IMEX is emphasising the learning experience

Future shows will focus on design and creating memorable, learning-rich events.

IMEX Group’s Carina Bauer: flexibility is required across the whole event planning process and supply chain.
IMEX Group’s Carina Bauer: flexibility is required across the whole event planning process and supply chain. Photo Credit: IMEX Group

Innovative learning experiences will be a key feature at future IMEX shows, with the emphasis on catering to diverse needs and preferred learning styles.

Carina Bauer, CEO of IMEX Group, said that creating memory and learning-rich events and experiences are central to future business gatherings.

One example of this, according to Bauer, is to offer a broad range of education in a variety of formats, such as campfires, one to ones, seminars/workshops, keynotes and panels. This allows attendees to ‘pick and mix’ sessions to suit their own learning preferences and their schedules, recognising that learning is done in different ways.

“While delivering content around the ‘next big thing’ is always going to excite people, it’s essential to ensure content remains grounded, relevant and helpful for people.

“It has to deliver practical takeaways first and foremost as well as meet their current needs both professionally and personally,” she said.

She added that the Google Experience Institute (Xi) CoLabs, which delivered a series of mini ‘design-thinking sprints’ in Frankfurt exploring the current curiosities of the global Xi community, will once again be on show at IMEX America, taking place in October.

“These were 20-minute fast-paced ideation and brainstorming sessions centred around six ideas and themes from Google’s research,” said Bauer. “Looking ahead to IMEX America this October, we’re set to expand our relationship with the Google Experience Institute (XI) and we will reveal more details soon.”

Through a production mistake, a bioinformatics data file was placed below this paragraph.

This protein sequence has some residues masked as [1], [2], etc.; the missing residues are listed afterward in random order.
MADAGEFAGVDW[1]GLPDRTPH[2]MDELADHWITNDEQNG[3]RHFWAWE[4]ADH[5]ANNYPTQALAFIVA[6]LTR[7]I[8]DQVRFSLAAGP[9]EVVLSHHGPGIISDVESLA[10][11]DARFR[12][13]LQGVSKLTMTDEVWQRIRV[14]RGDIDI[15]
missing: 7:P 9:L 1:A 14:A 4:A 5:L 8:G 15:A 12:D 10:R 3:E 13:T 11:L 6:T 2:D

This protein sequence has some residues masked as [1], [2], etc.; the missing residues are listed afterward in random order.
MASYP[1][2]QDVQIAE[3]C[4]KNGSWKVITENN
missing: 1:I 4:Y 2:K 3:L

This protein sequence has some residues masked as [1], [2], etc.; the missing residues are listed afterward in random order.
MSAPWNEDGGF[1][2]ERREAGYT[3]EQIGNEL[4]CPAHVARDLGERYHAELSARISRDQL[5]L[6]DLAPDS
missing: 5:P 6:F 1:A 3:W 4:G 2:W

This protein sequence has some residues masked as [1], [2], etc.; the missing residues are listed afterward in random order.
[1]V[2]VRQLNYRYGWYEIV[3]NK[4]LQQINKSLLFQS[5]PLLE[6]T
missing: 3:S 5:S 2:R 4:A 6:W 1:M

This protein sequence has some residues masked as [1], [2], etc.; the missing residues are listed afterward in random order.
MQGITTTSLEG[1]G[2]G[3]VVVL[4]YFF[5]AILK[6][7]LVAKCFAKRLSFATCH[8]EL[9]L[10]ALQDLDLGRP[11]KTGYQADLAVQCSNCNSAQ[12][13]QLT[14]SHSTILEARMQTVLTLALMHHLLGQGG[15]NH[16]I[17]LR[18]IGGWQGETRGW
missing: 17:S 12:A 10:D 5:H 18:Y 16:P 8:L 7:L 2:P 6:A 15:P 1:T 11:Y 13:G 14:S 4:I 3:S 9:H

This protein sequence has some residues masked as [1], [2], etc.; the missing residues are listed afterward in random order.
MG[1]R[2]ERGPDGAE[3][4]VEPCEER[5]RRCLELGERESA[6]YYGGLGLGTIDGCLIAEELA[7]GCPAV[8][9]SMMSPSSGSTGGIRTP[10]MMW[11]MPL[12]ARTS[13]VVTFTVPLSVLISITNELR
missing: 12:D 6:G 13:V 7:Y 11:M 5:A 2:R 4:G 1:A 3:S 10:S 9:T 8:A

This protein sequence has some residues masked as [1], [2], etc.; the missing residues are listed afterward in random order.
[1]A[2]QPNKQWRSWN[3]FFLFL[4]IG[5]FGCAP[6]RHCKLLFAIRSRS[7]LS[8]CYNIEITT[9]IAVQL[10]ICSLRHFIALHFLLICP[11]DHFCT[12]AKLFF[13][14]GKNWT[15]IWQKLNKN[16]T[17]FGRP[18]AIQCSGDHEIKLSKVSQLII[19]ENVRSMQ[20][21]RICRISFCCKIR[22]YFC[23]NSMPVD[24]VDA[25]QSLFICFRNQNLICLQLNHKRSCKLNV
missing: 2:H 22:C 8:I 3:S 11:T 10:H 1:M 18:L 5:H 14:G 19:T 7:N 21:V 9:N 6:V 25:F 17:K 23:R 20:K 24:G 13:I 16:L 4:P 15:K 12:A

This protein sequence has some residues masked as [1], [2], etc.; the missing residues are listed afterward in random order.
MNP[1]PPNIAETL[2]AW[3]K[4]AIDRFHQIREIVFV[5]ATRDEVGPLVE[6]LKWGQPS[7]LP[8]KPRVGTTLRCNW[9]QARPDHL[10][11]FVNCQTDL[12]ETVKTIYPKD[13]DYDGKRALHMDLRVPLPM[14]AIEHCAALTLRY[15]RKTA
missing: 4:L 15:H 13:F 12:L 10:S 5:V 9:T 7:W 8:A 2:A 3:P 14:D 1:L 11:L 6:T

Event design

Event design is also expected to play an important role in future shows - Hall 9 at Messe Frankfurt was intentionally designed to enhance education, the learning environment and the overall delegate experience.

“Hall 9 was designed to look like a park, complete with grass, swing seats and even bird song, recorded by one of the team while out walking,” she says. “We know these small touches bring moments of joy and calm during a busy show and really help to embed learning as well as build the personality of our event.”


A willingness to change is another element that IMEX will be adopting for future shows. Post pandemic, and in the current climate of shrinking budgets and expanding workloads, flexibility is required across the whole of the event planning process and supply chain.

“We need to recognise and respond to the fact that our audiences’ needs have changed and will continue to do so,” said Bauer. “Attendees are more discerning than ever about the events they leave home to attend. They need to have an experience that fits their individual needs and which is the best use of their limited time and resources.”